(Regular DHD readers know I don’t do geek. But frequent LA Weekly film reviewer and comic book expert Luke Y Thompson does. He spends all year waiting for Comic-Con and this time he’s covering it for me. Here’s his latest report.) 

TERMINATOR 4 Panel 
With Christian Bale away in Japan to promote THE DARK KNIGHT, the spotlight at Comic-Con’s TERMINATOR SALVATION panel was stolen by a fan with a dead-on Arnold impersonation, who cracked up director McG so much that he invited the guy instage. “That was awesome, and if you’re Asian, that was fuckin’ unbelievable!” he said to the fan, a fellow named Tim who has a job in tech support. Flanked onstage by a seven-foot robot endoskeleton from the upcoming movie, McG introduced cast members including rapper Common, Moon Bloodgood, Bryce Dallas Howard (following in Claire Danes’ footsteps as Kate Connor), Anton Yelchin (playing a younger version of Michael Biehn’s Kyle Reese; kid’s got the prequels cornered, also playing young Chekov in STAR TREK), and Sam Worthington.

Considering his press-shy reputation, McG seemed very comfortable with public speaking. He got the crowd up by calling Bale’s voicemail and getting the entire crowd to cheer as loudly as they could so the star would hear it.

McG consulted James Cameron and Arnold Schwarzenegger prior to production, and hired the late Stan Winston to create new robots, some of which are apparently quite huge. He promises that the movie won’t be cut solely to get a PG-13: “We put the picture first at all times; if it’s rated R, it’s rated R.”

If you were fearing that McG could only make CHARLIE’S ANGELS movies, worry not — the clips looked nothing like it. But they also don’t quite look like Terminator, not yet anyway. But the giant robots have yet to be added. With its armored trucks and car chases, it most resembles a new MAD MAX. So far. It’s shot in that THREE KINGS style of processing color film with extra silver as if it were black and white, leading to a bleached-out look, far from the dark blues favored by James Cameron.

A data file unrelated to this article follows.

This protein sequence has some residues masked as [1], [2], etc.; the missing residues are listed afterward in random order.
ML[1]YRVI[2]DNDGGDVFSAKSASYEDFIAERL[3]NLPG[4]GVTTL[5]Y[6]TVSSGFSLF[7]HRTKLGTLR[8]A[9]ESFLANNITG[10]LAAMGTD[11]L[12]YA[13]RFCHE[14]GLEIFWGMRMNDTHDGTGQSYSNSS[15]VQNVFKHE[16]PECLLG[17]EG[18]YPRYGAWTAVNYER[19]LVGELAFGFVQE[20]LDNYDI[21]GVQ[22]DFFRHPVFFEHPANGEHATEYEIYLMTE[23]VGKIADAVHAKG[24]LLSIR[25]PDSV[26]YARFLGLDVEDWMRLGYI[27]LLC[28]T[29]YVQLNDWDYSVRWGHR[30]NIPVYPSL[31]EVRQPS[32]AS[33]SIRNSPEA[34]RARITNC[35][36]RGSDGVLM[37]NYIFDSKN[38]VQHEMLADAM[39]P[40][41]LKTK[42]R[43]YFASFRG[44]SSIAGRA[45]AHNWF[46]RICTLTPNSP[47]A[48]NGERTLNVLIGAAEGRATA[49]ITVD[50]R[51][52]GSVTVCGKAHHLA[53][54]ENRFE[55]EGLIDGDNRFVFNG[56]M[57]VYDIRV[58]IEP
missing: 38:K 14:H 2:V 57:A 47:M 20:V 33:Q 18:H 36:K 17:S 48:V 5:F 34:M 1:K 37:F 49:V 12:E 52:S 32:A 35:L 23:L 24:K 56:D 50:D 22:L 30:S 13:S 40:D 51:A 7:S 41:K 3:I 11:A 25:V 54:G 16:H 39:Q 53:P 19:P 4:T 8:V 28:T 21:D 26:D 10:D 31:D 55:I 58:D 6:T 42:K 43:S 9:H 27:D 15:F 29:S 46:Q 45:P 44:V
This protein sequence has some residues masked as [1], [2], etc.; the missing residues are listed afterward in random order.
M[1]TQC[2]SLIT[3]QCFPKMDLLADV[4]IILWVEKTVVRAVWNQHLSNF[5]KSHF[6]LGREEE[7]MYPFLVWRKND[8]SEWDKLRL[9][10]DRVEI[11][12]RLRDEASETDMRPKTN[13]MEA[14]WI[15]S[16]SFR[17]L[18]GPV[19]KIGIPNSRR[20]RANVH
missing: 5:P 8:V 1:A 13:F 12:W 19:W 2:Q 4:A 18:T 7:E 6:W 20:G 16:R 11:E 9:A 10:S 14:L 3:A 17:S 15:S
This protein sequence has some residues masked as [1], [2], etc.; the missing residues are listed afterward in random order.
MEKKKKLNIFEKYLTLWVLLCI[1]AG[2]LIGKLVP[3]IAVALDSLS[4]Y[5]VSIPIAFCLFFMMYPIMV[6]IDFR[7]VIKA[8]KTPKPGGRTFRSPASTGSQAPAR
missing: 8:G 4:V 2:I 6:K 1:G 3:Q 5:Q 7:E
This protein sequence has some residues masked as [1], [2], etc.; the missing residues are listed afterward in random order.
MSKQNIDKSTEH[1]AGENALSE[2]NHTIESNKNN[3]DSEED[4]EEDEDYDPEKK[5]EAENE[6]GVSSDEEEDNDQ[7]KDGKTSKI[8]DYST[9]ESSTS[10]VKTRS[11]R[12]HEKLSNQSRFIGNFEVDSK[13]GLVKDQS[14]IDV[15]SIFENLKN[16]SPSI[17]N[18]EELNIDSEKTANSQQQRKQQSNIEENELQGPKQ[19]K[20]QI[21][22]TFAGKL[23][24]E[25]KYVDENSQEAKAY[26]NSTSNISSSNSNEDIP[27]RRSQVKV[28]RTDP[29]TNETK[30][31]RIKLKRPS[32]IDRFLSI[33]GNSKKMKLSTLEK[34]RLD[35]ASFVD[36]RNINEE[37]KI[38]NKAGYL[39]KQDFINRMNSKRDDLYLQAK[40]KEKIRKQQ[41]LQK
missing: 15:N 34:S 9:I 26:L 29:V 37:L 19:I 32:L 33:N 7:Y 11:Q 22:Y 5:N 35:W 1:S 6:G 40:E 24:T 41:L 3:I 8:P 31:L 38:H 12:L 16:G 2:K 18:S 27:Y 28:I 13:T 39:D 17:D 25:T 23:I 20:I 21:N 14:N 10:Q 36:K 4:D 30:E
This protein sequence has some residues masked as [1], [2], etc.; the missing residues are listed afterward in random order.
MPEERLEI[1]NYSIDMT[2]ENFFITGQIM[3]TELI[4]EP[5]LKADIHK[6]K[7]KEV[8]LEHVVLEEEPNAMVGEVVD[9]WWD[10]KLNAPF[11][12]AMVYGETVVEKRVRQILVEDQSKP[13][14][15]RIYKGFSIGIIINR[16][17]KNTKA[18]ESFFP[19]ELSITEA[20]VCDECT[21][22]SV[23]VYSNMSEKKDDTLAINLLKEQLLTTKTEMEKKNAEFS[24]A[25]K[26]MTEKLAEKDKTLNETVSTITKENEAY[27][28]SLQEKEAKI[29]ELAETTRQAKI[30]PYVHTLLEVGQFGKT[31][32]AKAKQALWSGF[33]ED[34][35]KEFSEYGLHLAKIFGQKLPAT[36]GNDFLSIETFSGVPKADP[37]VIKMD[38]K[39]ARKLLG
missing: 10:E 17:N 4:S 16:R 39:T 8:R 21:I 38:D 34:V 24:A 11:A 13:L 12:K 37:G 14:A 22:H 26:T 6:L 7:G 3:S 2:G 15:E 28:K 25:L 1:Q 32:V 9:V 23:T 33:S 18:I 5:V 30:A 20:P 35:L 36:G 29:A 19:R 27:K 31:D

Howard demonstrated the concept of fate at the heart of the movie by picking up her cup, saying that if she drops it, its destiny is to hit the table, right? But then she drops the cup — and catches it with the other hand before it can hit the wood. That’s how you can use free will to beat fate. Asked to describe the theme of the movie, McG says “be careful when you create life, because the life you make might come back to bite you on the ass.”  (Bad experience with toddlers, McG?)

Yelchin on playing Reese: “Michael Biehn in Terminator 1 is fucking awesome, so the whole thing is to see how he became so awesome so that Linda Hamilton would sleep with him.” Good to have goals.

McG studied images of Chernobyl to imagine his future post-nukescape, and describes the rusty, early-model Terminators as being like Soviet tanks. The effects guys phrase it differently, saying of the T-600 model, “It’s that Toyota sitting out in the backyard for 6 years, but it still runs.” In an odd atempt at making some kind of social statement, McG took great pains to point out that his future is non-sexist, non-racist, and non-ageist. All types of people work together in the resistance. “And if the world would get its head out of its ass, we wouldn’t have to wait for a nuclear holocaust for that to happen!” he vehemently exclaimed.

Whatever, dude. Just don’t screw up the robots.